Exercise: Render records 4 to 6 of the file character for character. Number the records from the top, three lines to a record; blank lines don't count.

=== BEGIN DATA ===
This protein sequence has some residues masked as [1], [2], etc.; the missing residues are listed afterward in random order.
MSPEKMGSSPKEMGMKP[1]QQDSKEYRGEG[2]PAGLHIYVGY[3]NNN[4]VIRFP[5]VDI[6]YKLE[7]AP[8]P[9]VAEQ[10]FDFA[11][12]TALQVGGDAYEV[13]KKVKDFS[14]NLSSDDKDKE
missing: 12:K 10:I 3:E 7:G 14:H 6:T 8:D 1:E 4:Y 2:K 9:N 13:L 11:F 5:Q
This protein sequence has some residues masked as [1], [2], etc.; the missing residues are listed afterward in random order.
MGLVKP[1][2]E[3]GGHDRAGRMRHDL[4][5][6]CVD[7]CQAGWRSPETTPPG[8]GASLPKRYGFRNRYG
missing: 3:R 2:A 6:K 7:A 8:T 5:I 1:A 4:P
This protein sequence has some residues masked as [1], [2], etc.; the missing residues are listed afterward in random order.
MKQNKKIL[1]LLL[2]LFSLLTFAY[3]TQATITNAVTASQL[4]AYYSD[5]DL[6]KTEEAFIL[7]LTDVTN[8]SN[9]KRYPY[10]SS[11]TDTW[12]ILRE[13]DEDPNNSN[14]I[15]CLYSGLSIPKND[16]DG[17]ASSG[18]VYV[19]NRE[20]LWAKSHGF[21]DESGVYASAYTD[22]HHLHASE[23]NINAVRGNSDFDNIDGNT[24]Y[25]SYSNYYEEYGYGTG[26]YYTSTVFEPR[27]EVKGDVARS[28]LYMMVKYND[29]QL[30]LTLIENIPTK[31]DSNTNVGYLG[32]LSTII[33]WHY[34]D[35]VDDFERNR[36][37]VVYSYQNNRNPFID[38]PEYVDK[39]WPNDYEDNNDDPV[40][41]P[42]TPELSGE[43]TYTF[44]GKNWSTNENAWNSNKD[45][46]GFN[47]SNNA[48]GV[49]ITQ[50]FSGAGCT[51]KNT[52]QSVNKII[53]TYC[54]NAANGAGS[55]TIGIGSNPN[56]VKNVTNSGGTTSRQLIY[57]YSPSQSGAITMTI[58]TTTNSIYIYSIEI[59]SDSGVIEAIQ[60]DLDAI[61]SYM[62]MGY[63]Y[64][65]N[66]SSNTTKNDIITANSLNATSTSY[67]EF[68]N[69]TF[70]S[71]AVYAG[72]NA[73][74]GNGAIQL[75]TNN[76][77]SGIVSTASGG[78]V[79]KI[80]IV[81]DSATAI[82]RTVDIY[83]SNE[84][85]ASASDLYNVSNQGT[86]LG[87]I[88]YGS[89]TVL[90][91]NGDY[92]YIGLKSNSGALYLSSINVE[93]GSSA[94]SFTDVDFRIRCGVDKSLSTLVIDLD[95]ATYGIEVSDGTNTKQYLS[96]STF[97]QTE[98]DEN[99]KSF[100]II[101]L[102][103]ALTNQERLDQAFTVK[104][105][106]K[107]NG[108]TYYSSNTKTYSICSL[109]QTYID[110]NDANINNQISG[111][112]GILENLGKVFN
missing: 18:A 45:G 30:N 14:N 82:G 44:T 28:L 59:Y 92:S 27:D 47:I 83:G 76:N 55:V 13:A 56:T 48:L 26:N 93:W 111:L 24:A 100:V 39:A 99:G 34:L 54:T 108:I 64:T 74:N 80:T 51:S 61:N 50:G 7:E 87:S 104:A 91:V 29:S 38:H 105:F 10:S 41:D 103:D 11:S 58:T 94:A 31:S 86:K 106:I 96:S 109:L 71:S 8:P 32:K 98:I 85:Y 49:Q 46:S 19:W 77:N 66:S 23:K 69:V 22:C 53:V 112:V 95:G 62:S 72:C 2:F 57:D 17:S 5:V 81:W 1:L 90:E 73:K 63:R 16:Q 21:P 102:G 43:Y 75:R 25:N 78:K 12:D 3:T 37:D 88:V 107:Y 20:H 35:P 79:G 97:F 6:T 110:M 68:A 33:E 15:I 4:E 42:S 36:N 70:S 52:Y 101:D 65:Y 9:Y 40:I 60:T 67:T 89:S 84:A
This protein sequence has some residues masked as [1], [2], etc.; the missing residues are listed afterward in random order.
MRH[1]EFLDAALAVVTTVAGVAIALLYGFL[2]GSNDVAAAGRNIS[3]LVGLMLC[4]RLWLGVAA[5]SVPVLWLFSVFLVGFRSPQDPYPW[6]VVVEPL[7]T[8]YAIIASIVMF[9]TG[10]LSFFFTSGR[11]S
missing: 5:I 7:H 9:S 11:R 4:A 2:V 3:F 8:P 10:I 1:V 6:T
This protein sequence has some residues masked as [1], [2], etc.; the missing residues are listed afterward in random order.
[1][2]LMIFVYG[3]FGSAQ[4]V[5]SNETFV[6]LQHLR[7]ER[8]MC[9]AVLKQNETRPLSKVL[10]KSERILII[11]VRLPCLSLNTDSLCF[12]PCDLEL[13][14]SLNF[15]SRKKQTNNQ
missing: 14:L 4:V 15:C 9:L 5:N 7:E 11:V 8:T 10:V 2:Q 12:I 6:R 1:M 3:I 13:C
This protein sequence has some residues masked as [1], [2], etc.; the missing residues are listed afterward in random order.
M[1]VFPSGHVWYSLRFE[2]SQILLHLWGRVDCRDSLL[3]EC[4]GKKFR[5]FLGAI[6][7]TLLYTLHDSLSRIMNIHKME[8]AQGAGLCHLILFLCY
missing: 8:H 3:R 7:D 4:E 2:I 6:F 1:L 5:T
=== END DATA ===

This protein sequence has some residues masked as [1], [2], etc.; the missing residues are listed afterward in random order.
MRH[1]EFLDAALAVVTTVAGVAIALLYGFL[2]GSNDVAAAGRNIS[3]LVGLMLC[4]RLWLGVAA[5]SVPVLWLFSVFLVGFRSPQDPYPW[6]VVVEPL[7]T[8]YAIIASIVMF[9]TG[10]LSFFFTSGR[11]S
missing: 5:I 7:H 9:S 11:R 4:A 2:V 3:F 8:P 10:I 1:V 6:T
This protein sequence has some residues masked as [1], [2], etc.; the missing residues are listed afterward in random order.
[1][2]LMIFVYG[3]FGSAQ[4]V[5]SNETFV[6]LQHLR[7]ER[8]MC[9]AVLKQNETRPLSKVL[10]KSERILII[11]VRLPCLSLNTDSLCF[12]PCDLEL[13][14]SLNF[15]SRKKQTNNQ
missing: 14:L 4:V 15:C 9:L 5:N 7:E 11:V 8:T 10:V 2:Q 12:I 6:R 1:M 3:I 13:C
This protein sequence has some residues masked as [1], [2], etc.; the missing residues are listed afterward in random order.
M[1]VFPSGHVWYSLRFE[2]SQILLHLWGRVDCRDSLL[3]EC[4]GKKFR[5]FLGAI[6][7]TLLYTLHDSLSRIMNIHKME[8]AQGAGLCHLILFLCY
missing: 8:H 3:R 7:D 4:E 2:I 6:F 1:L 5:T